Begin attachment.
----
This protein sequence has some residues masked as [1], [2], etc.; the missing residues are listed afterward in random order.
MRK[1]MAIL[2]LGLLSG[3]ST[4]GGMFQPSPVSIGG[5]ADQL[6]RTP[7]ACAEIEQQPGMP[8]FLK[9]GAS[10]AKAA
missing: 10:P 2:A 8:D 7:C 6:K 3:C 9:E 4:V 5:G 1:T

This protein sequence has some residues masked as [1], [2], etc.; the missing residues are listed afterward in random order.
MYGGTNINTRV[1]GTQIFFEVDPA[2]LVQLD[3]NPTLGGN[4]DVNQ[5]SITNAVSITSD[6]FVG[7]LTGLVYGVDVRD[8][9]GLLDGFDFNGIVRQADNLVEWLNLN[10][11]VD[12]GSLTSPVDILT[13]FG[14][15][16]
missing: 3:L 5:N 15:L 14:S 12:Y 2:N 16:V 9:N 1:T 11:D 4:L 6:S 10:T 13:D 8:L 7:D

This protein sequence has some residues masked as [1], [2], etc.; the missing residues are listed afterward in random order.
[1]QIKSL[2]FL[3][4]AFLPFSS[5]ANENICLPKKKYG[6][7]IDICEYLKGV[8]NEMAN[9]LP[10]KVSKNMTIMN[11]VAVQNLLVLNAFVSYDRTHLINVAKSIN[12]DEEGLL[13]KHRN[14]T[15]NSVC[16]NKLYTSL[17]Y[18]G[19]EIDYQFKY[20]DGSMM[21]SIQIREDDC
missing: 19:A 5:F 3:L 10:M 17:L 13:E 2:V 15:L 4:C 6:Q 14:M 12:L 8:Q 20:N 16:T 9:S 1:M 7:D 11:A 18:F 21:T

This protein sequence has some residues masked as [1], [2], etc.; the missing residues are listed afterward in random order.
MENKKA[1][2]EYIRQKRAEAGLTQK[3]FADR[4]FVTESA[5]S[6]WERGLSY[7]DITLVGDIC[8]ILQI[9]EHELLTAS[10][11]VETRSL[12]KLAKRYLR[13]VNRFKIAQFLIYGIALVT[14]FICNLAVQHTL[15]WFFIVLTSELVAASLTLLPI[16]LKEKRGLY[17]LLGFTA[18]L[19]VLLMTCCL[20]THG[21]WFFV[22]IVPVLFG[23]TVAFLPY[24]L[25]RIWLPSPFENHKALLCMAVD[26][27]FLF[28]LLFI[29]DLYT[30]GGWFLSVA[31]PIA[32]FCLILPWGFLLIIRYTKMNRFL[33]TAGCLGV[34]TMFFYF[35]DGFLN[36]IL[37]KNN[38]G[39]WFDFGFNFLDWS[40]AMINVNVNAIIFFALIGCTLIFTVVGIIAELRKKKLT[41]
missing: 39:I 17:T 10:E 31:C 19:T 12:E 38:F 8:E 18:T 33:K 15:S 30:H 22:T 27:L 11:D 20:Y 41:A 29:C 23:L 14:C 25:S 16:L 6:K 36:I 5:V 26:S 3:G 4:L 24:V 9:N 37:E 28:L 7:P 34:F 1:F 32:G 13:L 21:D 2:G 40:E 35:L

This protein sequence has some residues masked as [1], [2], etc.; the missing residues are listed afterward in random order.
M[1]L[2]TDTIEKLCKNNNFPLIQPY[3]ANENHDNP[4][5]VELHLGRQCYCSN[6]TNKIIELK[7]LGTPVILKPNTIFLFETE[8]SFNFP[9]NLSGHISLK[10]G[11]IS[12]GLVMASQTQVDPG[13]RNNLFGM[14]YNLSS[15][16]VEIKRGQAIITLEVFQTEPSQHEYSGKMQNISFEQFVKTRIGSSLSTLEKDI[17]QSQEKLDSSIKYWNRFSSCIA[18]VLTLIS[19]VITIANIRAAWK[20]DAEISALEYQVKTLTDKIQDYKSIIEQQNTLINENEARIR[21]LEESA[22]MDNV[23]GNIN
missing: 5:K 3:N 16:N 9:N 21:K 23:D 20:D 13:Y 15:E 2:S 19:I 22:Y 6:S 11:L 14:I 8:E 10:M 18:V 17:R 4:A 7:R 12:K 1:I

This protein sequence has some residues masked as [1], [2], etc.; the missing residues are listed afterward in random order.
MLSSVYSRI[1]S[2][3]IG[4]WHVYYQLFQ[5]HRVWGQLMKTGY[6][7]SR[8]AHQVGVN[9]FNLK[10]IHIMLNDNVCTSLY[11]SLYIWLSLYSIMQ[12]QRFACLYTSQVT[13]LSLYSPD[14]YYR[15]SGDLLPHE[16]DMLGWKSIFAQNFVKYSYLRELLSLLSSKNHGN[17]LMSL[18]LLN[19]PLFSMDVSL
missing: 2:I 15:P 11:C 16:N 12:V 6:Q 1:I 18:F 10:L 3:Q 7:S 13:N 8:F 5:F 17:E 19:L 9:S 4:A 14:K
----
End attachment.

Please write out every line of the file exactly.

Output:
This protein sequence has some residues masked as [1], [2], etc.; the missing residues are listed afterward in random order.
MRK[1]MAIL[2]LGLLSG[3]ST[4]GGMFQPSPVSIGG[5]ADQL[6]RTP[7]ACAEIEQQPGMP[8]FLK[9]GAS[10]AKAA
missing: 10:P 2:A 8:D 7:C 6:K 3:C 9:E 4:V 5:G 1:T

This protein sequence has some residues masked as [1], [2], etc.; the missing residues are listed afterward in random order.
MYGGTNINTRV[1]GTQIFFEVDPA[2]LVQLD[3]NPTLGGN[4]DVNQ[5]SITNAVSITSD[6]FVG[7]LTGLVYGVDVRD[8][9]GLLDGFDFNGIVRQADNLVEWLNLN[10][11]VD[12]GSLTSPVDILT[13]FG[14][15][16]
missing: 3:L 5:N 15:L 14:S 12:Y 2:N 16:V 9:N 1:T 11:D 4:L 6:S 10:T 13:D 8:L 7:D

This protein sequence has some residues masked as [1], [2], etc.; the missing residues are listed afterward in random order.
[1]QIKSL[2]FL[3][4]AFLPFSS[5]ANENICLPKKKYG[6][7]IDICEYLKGV[8]NEMAN[9]LP[10]KVSKNMTIMN[11]VAVQNLLVLNAFVSYDRTHLINVAKSIN[12]DEEGLL[13]KHRN[14]T[15]NSVC[16]NKLYTSL[17]Y[18]G[19]EIDYQFKY[20]DGSMM[21]SIQIREDDC
missing: 19:A 5:F 3:L 10:M 17:L 13:E 2:V 15:L 4:C 6:Q 14:M 12:L 8:Q 20:N 16:T 9:S 1:M 7:D 11:A 18:F 21:T

This protein sequence has some residues masked as [1], [2], etc.; the missing residues are listed afterward in random order.
MENKKA[1][2]EYIRQKRAEAGLTQK[3]FADR[4]FVTESA[5]S[6]WERGLSY[7]DITLVGDIC[8]ILQI[9]EHELLTAS[10][11]VETRSL[12]KLAKRYLR[13]VNRFKIAQFLIYGIALVT[14]FICNLAVQHTL[15]WFFIVLTSELVAASLTLLPI[16]LKEKRGLY[17]LLGFTA[18]L[19]VLLMTCCL[20]THG[21]WFFV[22]IVPVLFG[23]TVAFLPY[24]L[25]RIWLPSPFENHKALLCMAVD[26][27]FLF[28]LLFI[29]DLYT[30]GGWFLSVA[31]PIA[32]FCLILPWGFLLIIRYTKMNRFL[33]TAGCLGV[34]TMFFYF[35]DGFLN[36]IL[37]KNN[38]G[39]WFDFGFNFLDWS[40]AMINVNVNAIIFFALIGCTLIFTVVGIIAELRKKKLT[41]
missing: 39:I 17:T 10:E 31:C 19:T 12:E 38:F 8:E 18:T 33:K 15:S 30:H 22:T 27:L 11:D 20:Y 41:A 29:C 23:L 14:C 25:S 16:L 6:K 36:I 5:V 26:S 3:G 4:L 24:V 9:N 37:E 28:L 7:P 34:F 1:F 32:G 13:L 21:D 2:G 40:E 35:L

This protein sequence has some residues masked as [1], [2], etc.; the missing residues are listed afterward in random order.
M[1]L[2]TDTIEKLCKNNNFPLIQPY[3]ANENHDNP[4][5]VELHLGRQCYCSN[6]TNKIIELK[7]LGTPVILKPNTIFLFETE[8]SFNFP[9]NLSGHISLK[10]G[11]IS[12]GLVMASQTQVDPG[13]RNNLFGM[14]YNLSS[15][16]VEIKRGQAIITLEVFQTEPSQHEYSGKMQNISFEQFVKTRIGSSLSTLEKDI[17]QSQEKLDSSIKYWNRFSSCIA[18]VLTLIS[19]VITIANIRAAWK[20]DAEISALEYQVKTLTDKIQDYKSIIEQQNTLINENEARIR[21]LEESA[22]MDNV[23]GNIN
missing: 5:K 3:N 16:N 9:N 21:K 23:D 20:D 13:Y 15:E 2:S 19:I 22:Y 6:S 11:L 14:I 8:E 10:M 18:V 17:R 4:A 7:R 12:K 1:I

This protein sequence has some residues masked as [1], [2], etc.; the missing residues are listed afterward in random order.
MLSSVYSRI[1]S[2][3]IG[4]WHVYYQLFQ[5]HRVWGQLMKTGY[6][7]SR[8]AHQVGVN[9]FNLK[10]IHIMLNDNVCTSLY[11]SLYIWLSLYSIMQ[12]QRFACLYTSQVT[13]LSLYSPD[14]YYR[15]SGDLLPHE[16]DMLGWKSIFAQNFVKYSYLRELLSLLSSKNHGN[17]LMSL[18]LLN[19]PLFSMDVSL
missing: 2:I 15:P 11:C 16:N 12:V 6:Q 1:I 18:F 10:L 3:Q 7:S 13:N 8:F 5:F 17:E 19:L 9:S 4:A 14:K